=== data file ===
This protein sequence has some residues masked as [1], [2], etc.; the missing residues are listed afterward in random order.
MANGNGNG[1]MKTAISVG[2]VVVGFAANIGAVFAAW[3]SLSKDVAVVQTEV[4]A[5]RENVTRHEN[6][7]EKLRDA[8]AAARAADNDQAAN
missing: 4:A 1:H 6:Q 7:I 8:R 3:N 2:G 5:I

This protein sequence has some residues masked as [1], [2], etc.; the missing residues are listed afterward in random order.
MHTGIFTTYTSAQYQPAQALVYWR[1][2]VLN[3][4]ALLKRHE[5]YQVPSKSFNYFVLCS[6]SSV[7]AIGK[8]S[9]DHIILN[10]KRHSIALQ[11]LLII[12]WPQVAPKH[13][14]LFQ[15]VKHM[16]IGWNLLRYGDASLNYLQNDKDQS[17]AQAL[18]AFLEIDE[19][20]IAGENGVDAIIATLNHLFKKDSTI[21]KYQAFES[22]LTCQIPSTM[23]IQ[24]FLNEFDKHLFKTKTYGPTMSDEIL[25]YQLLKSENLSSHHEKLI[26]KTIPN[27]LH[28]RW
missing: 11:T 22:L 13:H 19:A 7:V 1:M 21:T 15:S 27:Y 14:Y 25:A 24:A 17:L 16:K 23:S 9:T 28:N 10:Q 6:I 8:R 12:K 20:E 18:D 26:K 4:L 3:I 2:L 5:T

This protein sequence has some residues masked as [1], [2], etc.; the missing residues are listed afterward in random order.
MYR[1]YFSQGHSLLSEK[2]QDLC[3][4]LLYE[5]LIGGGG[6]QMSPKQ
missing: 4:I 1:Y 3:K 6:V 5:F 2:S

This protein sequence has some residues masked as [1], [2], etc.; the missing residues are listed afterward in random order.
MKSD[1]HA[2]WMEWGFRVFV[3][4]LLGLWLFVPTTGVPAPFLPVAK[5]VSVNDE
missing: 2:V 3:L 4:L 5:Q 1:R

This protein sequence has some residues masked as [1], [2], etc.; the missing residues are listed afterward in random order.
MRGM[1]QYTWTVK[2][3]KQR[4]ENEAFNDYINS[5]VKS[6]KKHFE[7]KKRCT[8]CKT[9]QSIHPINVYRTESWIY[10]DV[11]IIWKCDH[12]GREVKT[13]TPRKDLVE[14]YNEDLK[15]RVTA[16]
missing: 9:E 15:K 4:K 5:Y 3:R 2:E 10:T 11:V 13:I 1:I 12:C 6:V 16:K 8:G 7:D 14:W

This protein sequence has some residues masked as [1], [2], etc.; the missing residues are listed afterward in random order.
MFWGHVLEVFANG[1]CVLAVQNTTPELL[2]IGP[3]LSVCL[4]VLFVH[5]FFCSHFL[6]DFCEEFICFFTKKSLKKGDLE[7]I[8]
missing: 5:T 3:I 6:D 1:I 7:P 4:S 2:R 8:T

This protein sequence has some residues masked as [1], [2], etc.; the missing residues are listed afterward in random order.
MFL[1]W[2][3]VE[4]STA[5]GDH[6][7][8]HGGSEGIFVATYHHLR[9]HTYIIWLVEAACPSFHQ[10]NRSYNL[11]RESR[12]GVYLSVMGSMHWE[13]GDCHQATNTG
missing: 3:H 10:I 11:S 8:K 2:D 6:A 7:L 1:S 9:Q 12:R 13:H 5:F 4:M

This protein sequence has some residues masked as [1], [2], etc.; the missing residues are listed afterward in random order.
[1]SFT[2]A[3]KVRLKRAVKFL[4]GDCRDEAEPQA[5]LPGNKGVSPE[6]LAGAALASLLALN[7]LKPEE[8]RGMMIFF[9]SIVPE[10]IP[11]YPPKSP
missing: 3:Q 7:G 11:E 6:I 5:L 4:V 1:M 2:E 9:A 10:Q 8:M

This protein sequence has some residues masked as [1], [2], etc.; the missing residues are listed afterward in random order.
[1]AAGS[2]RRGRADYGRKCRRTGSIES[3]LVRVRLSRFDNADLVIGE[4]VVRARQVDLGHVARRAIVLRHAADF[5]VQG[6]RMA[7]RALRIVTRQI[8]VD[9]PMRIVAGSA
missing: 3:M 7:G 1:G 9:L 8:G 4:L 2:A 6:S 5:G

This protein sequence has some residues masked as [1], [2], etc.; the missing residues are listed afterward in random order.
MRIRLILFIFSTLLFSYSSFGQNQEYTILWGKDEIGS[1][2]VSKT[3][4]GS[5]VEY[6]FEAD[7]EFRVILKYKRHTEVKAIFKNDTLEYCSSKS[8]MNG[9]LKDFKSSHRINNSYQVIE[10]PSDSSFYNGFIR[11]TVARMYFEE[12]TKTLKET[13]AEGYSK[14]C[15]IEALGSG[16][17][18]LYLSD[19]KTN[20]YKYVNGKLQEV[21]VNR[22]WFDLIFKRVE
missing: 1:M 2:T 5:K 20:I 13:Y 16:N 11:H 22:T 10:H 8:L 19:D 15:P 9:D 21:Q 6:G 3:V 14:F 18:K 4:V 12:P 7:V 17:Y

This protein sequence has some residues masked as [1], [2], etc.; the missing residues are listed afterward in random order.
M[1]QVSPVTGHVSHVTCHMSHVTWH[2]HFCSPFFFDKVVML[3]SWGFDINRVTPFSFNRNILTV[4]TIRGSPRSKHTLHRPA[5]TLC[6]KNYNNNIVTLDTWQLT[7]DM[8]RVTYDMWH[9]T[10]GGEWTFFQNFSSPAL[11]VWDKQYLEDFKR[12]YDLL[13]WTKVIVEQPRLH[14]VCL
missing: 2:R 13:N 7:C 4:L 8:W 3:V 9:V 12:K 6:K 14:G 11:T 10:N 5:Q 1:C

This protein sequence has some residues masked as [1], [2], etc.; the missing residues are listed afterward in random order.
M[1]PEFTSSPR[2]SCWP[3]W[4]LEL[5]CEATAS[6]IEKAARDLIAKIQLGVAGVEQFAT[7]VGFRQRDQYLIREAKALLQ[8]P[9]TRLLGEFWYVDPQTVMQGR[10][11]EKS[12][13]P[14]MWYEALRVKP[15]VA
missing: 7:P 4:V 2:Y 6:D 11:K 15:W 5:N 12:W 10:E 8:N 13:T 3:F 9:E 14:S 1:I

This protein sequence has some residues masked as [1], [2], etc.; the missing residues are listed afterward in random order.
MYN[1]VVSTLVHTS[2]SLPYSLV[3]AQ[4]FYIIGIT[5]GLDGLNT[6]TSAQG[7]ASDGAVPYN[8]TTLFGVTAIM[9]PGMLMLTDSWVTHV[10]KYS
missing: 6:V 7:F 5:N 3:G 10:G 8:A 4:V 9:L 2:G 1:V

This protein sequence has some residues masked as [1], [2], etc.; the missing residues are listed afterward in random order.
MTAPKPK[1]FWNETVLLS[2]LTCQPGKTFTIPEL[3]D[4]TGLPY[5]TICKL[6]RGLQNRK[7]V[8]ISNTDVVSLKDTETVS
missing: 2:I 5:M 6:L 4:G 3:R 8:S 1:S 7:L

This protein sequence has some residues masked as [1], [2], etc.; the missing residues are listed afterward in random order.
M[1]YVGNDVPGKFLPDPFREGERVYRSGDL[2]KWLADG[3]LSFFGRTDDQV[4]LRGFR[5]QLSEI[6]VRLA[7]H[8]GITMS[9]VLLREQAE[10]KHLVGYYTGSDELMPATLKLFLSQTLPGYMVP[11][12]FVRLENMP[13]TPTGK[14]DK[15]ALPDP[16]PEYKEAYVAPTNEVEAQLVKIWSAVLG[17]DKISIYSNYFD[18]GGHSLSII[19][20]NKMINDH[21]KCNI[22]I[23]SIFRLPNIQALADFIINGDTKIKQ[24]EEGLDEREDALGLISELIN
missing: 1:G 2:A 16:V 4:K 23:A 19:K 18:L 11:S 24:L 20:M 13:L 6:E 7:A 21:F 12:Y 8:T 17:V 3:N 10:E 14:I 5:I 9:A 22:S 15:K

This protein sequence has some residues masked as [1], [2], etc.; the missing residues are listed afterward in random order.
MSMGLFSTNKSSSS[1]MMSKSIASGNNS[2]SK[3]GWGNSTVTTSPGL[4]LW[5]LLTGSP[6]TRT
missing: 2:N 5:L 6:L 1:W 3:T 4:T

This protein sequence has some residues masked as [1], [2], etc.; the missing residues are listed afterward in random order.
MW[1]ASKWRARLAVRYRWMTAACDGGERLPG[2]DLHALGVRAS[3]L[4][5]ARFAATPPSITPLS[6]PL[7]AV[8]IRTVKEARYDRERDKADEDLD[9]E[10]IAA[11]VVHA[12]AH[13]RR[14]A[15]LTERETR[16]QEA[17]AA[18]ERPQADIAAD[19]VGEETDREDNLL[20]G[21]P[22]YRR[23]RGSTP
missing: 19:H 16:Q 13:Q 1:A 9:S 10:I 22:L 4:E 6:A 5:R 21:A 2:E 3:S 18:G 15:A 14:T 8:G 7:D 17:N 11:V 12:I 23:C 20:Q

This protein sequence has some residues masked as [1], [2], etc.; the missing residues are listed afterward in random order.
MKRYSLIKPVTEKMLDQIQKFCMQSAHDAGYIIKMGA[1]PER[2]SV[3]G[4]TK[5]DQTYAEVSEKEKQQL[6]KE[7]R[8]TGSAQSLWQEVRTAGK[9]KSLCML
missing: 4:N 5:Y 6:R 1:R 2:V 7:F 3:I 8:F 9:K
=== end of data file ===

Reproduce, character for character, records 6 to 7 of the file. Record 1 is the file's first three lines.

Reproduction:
This protein sequence has some residues masked as [1], [2], etc.; the missing residues are listed afterward in random order.
MFWGHVLEVFANG[1]CVLAVQNTTPELL[2]IGP[3]LSVCL[4]VLFVH[5]FFCSHFL[6]DFCEEFICFFTKKSLKKGDLE[7]I[8]
missing: 5:T 3:I 6:D 1:I 7:P 4:S 2:R 8:T

This protein sequence has some residues masked as [1], [2], etc.; the missing residues are listed afterward in random order.
MFL[1]W[2][3]VE[4]STA[5]GDH[6][7][8]HGGSEGIFVATYHHLR[9]HTYIIWLVEAACPSFHQ[10]NRSYNL[11]RESR[12]GVYLSVMGSMHWE[13]GDCHQATNTG
missing: 3:H 10:I 11:S 8:K 2:D 6:A 7:L 1:S 9:Q 12:R 13:H 5:F 4:M